Shortland is illuminated.

Monday, 24 February
A large piece of quartz thickly studded with gold is brought into Shortland in this morning by Mr Stevenson from  Puriri.  It is shown to the Daily Southern Cross correspondent who sceptically thinks it is too heavily covered with gold to be an auriferous piece from any part of this district.  He suggests that the stone would look better if some of the gold was scraped off.  The stone is then taken to Mulligan’s hotel with the intention of having a lark with the NZ Herald correspondent, who is completely fooled.  The stone has in fact been neatly patched with minute bits of gold leaf by Mr J H Clifford, who has 'got up' a nugget to appear on the stage in “Aladdin in the Wonderful Scamp.”

A Polish man named Farmel, one of the shareholders in the Homeward Bound claim on the Moanataiari creek, is working near the mouth of the tunnel when a great quantity of stuff falls on him.  When he is picked up he is thought to be dead.  He is attended to by Dr Sam. Farmel has a serious injury to the spine.   It seems that very little care has been taken in the timbering of the tunnel.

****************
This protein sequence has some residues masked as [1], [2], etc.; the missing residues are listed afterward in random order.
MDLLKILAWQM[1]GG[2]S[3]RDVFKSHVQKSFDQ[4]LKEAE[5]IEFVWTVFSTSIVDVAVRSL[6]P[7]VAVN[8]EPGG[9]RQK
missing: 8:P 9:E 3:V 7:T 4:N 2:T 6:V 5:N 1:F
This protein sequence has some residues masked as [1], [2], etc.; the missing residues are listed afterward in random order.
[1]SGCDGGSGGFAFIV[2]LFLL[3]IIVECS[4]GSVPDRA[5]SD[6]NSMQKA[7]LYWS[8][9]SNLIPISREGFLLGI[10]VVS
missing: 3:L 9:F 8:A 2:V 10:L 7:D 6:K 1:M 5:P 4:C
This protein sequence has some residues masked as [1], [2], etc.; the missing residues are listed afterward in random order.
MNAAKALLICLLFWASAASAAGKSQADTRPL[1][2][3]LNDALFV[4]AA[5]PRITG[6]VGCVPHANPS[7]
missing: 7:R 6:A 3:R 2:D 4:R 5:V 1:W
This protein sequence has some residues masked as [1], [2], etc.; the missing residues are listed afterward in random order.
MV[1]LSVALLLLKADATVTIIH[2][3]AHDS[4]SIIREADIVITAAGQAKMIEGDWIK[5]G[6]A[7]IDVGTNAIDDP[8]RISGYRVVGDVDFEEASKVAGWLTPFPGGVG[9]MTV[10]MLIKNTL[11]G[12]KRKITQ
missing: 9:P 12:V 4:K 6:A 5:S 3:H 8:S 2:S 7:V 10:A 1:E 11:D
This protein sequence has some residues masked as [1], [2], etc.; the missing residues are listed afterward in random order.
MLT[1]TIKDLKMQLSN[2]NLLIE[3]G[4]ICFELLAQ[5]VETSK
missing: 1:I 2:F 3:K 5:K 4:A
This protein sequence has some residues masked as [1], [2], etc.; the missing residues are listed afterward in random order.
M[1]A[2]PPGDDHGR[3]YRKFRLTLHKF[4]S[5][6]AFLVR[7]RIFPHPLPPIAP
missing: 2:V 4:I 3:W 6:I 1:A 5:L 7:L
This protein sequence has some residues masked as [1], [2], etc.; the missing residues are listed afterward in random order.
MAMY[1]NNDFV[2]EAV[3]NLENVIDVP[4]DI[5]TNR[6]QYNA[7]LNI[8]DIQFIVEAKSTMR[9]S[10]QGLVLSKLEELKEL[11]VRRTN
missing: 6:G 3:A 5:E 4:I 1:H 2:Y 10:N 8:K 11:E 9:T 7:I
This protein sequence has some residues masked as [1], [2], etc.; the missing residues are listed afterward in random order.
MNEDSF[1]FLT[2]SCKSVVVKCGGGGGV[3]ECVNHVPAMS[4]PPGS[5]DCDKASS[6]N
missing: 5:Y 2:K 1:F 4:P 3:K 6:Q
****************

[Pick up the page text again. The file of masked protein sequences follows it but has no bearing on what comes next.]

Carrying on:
Most of the claims at the Thames are turning out well. A new rush has taken place about five miles up the Karaka.  Every claim above the Carpenter’s report having struck gold.  All the machines are at full work and still great numbers cannot get their quartz crushed.

The local newspaper project, so much talked of some time ago, seems to have died a natural death.

The Enterprise is laid up this week for an overhaul and improvements and will not resume the Thames trade before Monday next.

 Rob Roy for the Thames with  20,000 ft timber, 10 packages groceries. 

 Susan for the Thames with four casks ale, three kegs butter, two kegs brandy and other stores.

NZH 24 February, 1868